Suggestions for an extremely light tack masking for acrylic?

As I’ve progressed on my acrylic projects, I’ve gotten a lot of interest in making repeat pieces. Some as many as 40-50. The most time consuming part for me is the weeding process. Some of these designs are very intricate, we’re talking many hundreds of pieces 1/8" or smaller on a single piece.

Many of the suggestions here do not work when you’re talking about an engraved then painted piece, on that micro of a scale. Plastic razor blades are great at getting the pieces off, but wear down fast and actually scratch the surface. Tape leaves its own residue or simply removes the paint and leaves everything but the top layer of masking. Water still involves scraping and thus scratching.

I take pride in these pieces, and deliver them with virtually zero scratches or imperfections, which is a feat when you consider the scale (tiny details, many items, glue and welded layers, etc.). I just need to find a way to make weeding take less than 20-30 minutes per piece.

What gave me the thought of a light tack masking is my circuit boards. They come in different “stickiness” levels for different purposes. Since I’m just engraving and cutting, then immediately peeling, I really don’t think the level of tack these masking have on acrylic is all that necessary. I’m thinking if I take the time upfront to peel off the factory masking and apply something very lightly, I will hopefully have a much easier time getting it off. The entire reason I need the masking is for the hazing that happens when hot particles settle on the surface without masking.

I wish there was a spray on product that would just coat the surface to prevent hazing but be washable. That, or someone needs to invent truly water-soluble paper masking that is laser safe.


So, I can think of a couple ways to get extra light masking, but in the end the masking process is labor intensive no matter how you slice it. The nature of the beast.

Option 1 would be to buy light tack masking, then further de-tack it if necessary by repeatedly sticking it to a cotton cloth. Each time you peel it away from the cloth it’ll be a bit less tacky.

This is not a great option at scale for lots of reasons.

Option 2: make your own water soluable liquid mask. I’ve used wood glue as a mask before and it’s great. You’d want to thin it way down to work in a spray bottle but I bet it would work.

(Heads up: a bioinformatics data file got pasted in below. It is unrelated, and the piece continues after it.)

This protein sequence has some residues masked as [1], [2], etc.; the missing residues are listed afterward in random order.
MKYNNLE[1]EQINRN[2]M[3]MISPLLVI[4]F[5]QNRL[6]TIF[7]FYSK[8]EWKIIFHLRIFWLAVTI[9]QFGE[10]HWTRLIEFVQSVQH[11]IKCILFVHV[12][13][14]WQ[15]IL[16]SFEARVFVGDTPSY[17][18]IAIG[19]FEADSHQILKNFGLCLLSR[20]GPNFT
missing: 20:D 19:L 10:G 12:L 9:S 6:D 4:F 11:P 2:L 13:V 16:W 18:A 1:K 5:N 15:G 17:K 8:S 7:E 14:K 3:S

In theory you’d soak the final pieces in water and the glue would dissolve. Combine with an ultrasonic cleaner and I bet it’d work. You’d need to be sure your paint completely dried first but in theory… maybe?

Option 3: liquid masking is a thing in the art community. Surely there’s a water soluble option? My initial search didn’t yield any results. Hmm.


Hmm another thought, what about water soluble hairspray or spray paint? Maybe cost prohibitive. Also be careful using alcohol on acrylic, especially extruded: it can destroy it via crack propagation.

Alcohol damage post:


When engraving I leave a vector around the engraving and do a score of those first. As the engraving will just shred the masking anyway you will not lose anything by removing the masking first


Yeah that’s a good trick. I did it here with fluorescent green acrylic:

It doesn’t solve the demasking process though. Looks cool with a blacklight flashlight in that first photo, the blue-green glow was really bright.


There has been much discussion of varieties of alcohol and additions to alcohol that can cause acrylic to shatter. However, if you test first it is excellent for dissolving adhesive so much that the masking just floats off. I have several decorations where I floated the masking off and then reapplied it to various tools like my magnifier handle.

A hand sanitizer does not attack the hands, then it will not attack plastic either, however, I did get some cheap industrial hand cleaner that did mess up acrylics.


Not spray on, but you can wipe on ordinary Dawn dish soap, then rinse it off afterward in a sink.


Works for regular glass also.


I wonder if you could thin it down to the point where it sprays, then dry it and still get enough of a residue to work as a mask?

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This was exactly what I was going to say

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or even if it’s not a spray, maybe you could keep it at full strength or slightly diluted and use a paint roller.


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